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A Special Edition On Amazon, The $1.5 Trillion U.S. Company That Has Changed The Retail Landscape. Aired 4-4:10a ET
Aired April 18, 2022 - 04:00 ET
THIS IS A RUSH TRANSCRIPT. THIS COPY MAY NOT BE IN ITS FINAL FORM AND MAY BE UPDATED.
CARL AZUZ, CNN 10 ANCHOR: Hi. I`m Carl Azuz for CNN 10.
We`ve got something special lined up for you today. This show is centered on a single big topic because in the business world, there are few bigger
topics than Amazon. In 1995, the company had launched as a retail website that sold books and not much else. From there -- well, it`s grown a bit.
Amazon sells most of the stuff you can buy at a mall, at a grocery store and a lot of other types of stores too. It offers online content, cloud
computing, movies, music, and it not only still sells books, it helps people publish them.
Today, Amazon is one of the top five most valuable companies on the planet. It`s worth more than $1.5 trillion, and it grew that big in a relatively
short amount of time. Its founder, Jeff Bezos, with a net worth of more than billion dollars according to the "Forbes" business magazine.
However, the company he founded has seen its share of bumps in the road. Amazon has been criticized in the past for what it paid its employees.
Three years ago, the average salary for an Amazon employee was $28,000 per year. That was $20,000 less than the average yearly salary in America.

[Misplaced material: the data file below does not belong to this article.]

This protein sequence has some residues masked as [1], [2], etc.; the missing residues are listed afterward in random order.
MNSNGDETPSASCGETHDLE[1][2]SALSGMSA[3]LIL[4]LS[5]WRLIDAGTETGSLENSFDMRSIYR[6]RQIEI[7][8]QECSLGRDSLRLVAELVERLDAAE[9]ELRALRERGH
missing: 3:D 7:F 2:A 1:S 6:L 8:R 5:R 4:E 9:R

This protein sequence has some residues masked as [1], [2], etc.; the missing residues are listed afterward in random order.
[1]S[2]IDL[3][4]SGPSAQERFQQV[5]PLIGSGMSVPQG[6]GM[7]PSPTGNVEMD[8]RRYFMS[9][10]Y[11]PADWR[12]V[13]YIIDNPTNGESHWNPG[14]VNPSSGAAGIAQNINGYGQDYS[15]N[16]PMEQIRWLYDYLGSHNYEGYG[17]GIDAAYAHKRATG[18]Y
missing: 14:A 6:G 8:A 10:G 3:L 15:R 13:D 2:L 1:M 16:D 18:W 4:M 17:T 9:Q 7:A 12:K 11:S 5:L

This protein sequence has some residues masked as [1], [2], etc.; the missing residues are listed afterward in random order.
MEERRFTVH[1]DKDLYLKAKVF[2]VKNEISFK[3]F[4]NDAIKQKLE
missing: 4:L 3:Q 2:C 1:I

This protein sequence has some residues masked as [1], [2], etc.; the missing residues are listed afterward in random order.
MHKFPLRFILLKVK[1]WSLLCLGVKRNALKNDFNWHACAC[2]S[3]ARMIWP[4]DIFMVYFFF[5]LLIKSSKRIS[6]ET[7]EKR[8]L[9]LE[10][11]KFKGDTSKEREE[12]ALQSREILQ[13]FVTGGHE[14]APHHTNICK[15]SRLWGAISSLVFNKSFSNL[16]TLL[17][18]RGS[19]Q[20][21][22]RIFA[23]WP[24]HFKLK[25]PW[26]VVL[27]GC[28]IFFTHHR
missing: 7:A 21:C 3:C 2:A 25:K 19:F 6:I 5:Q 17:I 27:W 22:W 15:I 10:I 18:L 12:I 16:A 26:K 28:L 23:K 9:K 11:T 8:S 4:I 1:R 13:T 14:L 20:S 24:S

Amazon has raised its minimum wage to fifteen an hour for all employees since then.
As people spent more time shopping online and less in retail stores, the infamous Amazon effect occurred in America, with thousands of physical
stores shutting down and tens of thousands of retail jobs lost. And while Alexa, Amazon`s virtual artificial intelligence assistant has found a place
in many homes in recent years, privacy advocates have raised concerns about smart speakers because they`re always listening.
As a company, Amazon is massive. Even as other businesses laid off employees because of the effects of the coronavirus pandemic, Amazon grew
tremendously, hiring half a million people in 2020, increasing its workforce to more than one million two hundred thousand.
It`s a complicated company like some of the challenges it`s faced. It`s also changed the way the world buys goods.
DILIP KUMAR, VP, AMAZON GO AND AMAZON BOOKS: Welcome. So I`ve been here. Amazon goes the ultimate grab-and-go shopping experience.
RACHEL CRANE, CNN CORRESPONDENT: Right. It`s, literally, grab it off the shelves and go.
KUMAR: You use the app to enter the store. Once you`re in, you can put the phone away. And you shop the rest of the store just like you would any
other store, with one key difference, when you`re done, you could just walk out.
CRANE (voice-over): Nothing is simple about the technology behind this cashier-less store. The Amazon Go market uses artificial intelligence to
monitor what you`ve reached for on the shelf, and to make sure you`re charged for what you walked out with and nothing else.
KUMAR: What we had to do unique in this use case was build the sensors, the cameras.
CRANE: All these cameras, the sensors --
KUMAR: The cameras -- the cameras in the ceiling. We had to build a specific machine learning algorithms.
The problem that we have to solve in Amazon Go is who took what? When I take this item off the shelf, it`s in my virtual cart. When I put it back,
the item goes back.
KUMAR: It`s an easy problem to solve when you have a single person in the store. But when there`s multiple people. A lot of products if you look